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7 comments

  • sheila-bayer - March 29, 2014 4:01 a.m.

    Great Game! got me addicted! The football real world events are related in TOTW and TOTM and team of the month. Very rich graphics and so many football techniques in the game fifacoinsexchange.com, the auction house is a great feature it helps you get to Messi and Ronaldo as players in your club quickly! Fifa 14 is definitely better than ever!
  • NinjaPopsicle - December 3, 2013 4:26 p.m.

    This isn't much of a surprise. EA has always been pretty mediocre at best when it came to trying to "improve" their sports titles. They're lucky they panicked and payed for the NFL license when they did or by now 2K would have likely done the same to the Madden games as it's doing to the NBA Live games.
  • david-castro - December 2, 2013 11:36 a.m.

    it ends February 2014
  • matthew-bigelow - December 1, 2013 12:48 p.m.

    EA's sports developers are lazy and not really all that talented. Year after year they promise things and never deliver. They spend so much money on exclusivity because they know if they had some decent competition they would be left in the dust. With all the money and resources at EA's disposal there is no excuse for putting out crap games every year. FIFA is an absolute joke and shouldn't be getting the high scores it is. I mean have the people reviewing those games ever watched an actual football match in their lives? And no I'm not talking about youtube highlight videos. It's an arcade game for 12 year old kids. Hopefully 2K will make a football game. After all they did make the greatest sports video game ever created in NFL 2K5. Theres things in that game that are unmatched even to this day almost a decade later. EA needs to get put in their place.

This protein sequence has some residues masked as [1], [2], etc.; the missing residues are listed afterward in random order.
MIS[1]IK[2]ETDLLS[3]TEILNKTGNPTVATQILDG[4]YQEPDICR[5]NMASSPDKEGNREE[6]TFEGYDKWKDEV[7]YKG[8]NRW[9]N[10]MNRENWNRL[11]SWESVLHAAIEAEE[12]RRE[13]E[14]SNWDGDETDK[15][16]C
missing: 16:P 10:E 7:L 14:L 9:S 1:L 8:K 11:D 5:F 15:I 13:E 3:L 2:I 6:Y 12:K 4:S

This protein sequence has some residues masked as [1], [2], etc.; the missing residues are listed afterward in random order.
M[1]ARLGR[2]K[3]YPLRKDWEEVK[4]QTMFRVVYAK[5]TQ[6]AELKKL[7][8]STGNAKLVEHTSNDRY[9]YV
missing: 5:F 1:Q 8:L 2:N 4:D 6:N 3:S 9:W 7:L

• GR_JustinTowell - November 29, 2013 4:49 a.m.

    I've said for a long time I still think someone could come in fresh and make a better football game than FIFA.
  • Phantom Cipher - November 28, 2013 3:14 p.m.

    Any idea when the NFL /EA/ESPN exclusive deal comes to an end? American Football is suffering with one company doing all the work. The same goes to wrestling, baseball, and hockey
  • shawksta - November 28, 2013 9:57 a.m.

    Agree completely

Showing 1-7 of 7 comments